Drought tolerance is a big issue for corn seed breeders these days. The idea that the plant can stand up to the heat, and lack of rain, that would cripple a lesser crop is the corn breeder's goal. And over time, the yields for corn in drought-stressed areas has improved. Apparently there's more room for growth and the path includes biotechnology.
USDA has deregulated MON 87460, a first-generation drought-tolerant trait for corn developed by Monsanto and BASF. The two companies have a program they call the Yield and Stress collaboration aimed at developing higher-yielding crops and crops more tolerant to adverse environmental conditions, such as drought.
With the new MON genetics, there will be seed available for field trials in 2012. Monsanto plans to have both a Genuity VT Triple PRO and a Genuity VT Double PRO (no below ground protection) available for those drought trials that will generate data to help the company make commercial decisions, according to a press statement.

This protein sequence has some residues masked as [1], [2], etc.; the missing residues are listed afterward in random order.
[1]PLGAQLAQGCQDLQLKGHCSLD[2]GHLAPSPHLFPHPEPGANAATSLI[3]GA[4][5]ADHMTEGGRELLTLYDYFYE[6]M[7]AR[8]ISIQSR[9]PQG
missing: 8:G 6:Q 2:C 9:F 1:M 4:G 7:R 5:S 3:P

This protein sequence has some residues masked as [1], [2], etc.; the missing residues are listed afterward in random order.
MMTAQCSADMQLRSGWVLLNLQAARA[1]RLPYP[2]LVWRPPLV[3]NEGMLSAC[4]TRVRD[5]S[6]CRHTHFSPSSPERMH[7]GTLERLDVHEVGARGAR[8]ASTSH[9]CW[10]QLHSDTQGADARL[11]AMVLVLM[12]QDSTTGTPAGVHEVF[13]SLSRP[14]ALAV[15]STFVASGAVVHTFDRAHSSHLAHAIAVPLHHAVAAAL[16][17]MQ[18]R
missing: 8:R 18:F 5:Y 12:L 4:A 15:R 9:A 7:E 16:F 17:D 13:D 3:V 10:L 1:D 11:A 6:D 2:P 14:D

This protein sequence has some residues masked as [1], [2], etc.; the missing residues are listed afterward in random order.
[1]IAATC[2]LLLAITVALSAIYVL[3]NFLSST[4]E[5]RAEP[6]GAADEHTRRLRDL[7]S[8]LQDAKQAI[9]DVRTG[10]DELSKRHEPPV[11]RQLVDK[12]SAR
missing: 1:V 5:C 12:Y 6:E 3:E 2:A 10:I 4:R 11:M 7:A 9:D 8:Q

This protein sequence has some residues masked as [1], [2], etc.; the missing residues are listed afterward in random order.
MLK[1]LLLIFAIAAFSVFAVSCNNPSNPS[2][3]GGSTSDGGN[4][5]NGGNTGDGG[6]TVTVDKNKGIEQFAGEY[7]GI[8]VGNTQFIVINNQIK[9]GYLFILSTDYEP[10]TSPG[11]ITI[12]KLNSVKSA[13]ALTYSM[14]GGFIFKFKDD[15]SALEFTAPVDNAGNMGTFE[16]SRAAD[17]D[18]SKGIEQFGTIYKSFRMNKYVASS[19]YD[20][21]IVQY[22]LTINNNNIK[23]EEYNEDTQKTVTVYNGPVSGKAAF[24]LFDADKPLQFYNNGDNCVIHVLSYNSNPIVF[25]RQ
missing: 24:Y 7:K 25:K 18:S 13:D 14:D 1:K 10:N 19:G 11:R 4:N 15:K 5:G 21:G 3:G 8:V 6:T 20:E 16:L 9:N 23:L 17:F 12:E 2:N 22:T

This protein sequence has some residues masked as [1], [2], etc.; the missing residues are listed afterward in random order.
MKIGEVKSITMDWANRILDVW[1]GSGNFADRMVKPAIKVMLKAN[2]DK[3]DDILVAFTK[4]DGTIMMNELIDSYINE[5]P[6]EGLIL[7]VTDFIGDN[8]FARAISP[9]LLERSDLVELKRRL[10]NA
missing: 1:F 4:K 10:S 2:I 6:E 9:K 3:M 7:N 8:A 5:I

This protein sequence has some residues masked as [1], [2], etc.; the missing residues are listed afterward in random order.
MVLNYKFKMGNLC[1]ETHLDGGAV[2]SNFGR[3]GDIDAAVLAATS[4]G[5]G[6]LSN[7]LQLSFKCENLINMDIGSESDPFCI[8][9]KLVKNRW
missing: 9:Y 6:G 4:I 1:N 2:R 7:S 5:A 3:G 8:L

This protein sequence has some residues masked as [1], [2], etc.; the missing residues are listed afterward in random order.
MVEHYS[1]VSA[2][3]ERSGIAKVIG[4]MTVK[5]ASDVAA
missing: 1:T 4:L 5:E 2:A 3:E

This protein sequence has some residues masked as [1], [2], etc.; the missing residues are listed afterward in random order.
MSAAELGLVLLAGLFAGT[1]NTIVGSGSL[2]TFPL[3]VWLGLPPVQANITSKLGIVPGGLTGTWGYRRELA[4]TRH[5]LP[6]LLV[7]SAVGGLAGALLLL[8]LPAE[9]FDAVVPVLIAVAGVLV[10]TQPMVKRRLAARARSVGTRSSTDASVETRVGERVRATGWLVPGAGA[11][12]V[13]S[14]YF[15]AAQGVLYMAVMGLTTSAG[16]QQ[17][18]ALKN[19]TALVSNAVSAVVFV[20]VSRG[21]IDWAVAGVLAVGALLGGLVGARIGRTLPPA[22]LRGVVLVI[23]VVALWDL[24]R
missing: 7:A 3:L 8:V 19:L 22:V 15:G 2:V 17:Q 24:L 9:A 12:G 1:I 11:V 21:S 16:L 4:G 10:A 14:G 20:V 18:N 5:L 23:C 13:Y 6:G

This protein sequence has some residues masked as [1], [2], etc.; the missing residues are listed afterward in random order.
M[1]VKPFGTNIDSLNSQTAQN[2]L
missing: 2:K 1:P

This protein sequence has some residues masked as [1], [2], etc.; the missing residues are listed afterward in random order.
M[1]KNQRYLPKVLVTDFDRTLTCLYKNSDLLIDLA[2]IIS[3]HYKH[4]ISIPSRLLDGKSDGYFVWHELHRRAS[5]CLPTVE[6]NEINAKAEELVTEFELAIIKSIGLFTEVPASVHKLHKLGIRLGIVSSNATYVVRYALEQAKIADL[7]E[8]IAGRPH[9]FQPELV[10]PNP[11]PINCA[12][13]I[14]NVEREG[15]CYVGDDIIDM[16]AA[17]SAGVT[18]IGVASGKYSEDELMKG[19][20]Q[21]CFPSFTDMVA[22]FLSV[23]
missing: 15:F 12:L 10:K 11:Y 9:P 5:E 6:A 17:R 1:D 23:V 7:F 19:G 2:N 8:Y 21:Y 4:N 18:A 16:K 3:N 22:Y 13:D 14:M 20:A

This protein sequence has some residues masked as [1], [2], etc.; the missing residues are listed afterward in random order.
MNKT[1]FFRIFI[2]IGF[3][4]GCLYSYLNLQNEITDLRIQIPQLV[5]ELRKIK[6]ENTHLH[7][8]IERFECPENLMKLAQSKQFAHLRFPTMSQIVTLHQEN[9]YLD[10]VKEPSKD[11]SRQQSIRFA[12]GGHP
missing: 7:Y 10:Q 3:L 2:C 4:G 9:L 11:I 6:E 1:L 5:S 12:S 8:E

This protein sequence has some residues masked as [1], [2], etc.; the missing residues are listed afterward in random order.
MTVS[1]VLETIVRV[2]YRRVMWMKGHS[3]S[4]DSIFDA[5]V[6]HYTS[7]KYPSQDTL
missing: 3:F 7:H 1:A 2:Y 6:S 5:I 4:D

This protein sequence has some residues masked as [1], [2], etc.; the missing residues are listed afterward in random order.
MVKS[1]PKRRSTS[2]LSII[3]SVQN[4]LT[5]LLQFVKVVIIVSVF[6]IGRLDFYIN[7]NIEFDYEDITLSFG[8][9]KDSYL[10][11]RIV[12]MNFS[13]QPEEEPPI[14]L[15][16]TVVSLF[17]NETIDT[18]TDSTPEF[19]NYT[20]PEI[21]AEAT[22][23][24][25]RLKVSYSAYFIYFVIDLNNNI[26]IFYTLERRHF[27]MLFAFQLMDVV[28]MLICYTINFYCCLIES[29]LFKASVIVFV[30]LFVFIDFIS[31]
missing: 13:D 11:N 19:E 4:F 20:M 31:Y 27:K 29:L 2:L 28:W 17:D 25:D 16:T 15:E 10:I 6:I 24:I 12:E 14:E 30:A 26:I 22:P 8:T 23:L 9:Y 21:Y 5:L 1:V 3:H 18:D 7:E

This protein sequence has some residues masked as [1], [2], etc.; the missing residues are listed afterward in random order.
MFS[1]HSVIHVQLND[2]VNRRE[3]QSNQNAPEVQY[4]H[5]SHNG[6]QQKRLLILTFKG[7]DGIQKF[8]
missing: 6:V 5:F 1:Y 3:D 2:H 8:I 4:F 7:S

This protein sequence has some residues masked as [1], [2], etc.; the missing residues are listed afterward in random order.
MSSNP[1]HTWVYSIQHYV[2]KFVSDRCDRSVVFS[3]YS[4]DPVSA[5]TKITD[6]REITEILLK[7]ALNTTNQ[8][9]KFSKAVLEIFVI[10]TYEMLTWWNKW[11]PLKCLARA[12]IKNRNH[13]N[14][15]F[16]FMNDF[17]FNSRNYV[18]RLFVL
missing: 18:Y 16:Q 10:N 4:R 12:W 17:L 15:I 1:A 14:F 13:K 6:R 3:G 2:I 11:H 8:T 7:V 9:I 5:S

Major players in the market - including Pioneer Hi-Bred, a DuPont company, and Syngenta Seeds, are offering non-biotech drought-tolerant choices. Those two players will be bringing biotech-based solutions to market in the next few years as well.
For farmers, it means some more choices to make (if you can get the seed) for your farm. Monsanto says that import approvals in key corn markets with functioning regulatory systems are already in process.
Next year, you'll see a battle of the drought-tolerant hybrids in field trials as these players line-up to share the benefits of their corn traits. Of course, the proof will be in the bin next fall. Given the worries over drought from Texas to the Dakotas, these new hybrids, including the new MON trait, are going to be welcome additions to seed buyers' choices for the 2012 season.
Farmers will get more information about how best to deploy this new technology - whether it makes sense to deploy it in Western states that are historically dry to boost yields in challenging situations, or in traditional Corn Belt areas as a kind of "insurance policy" against dry weather. Questions like this remain to be answered.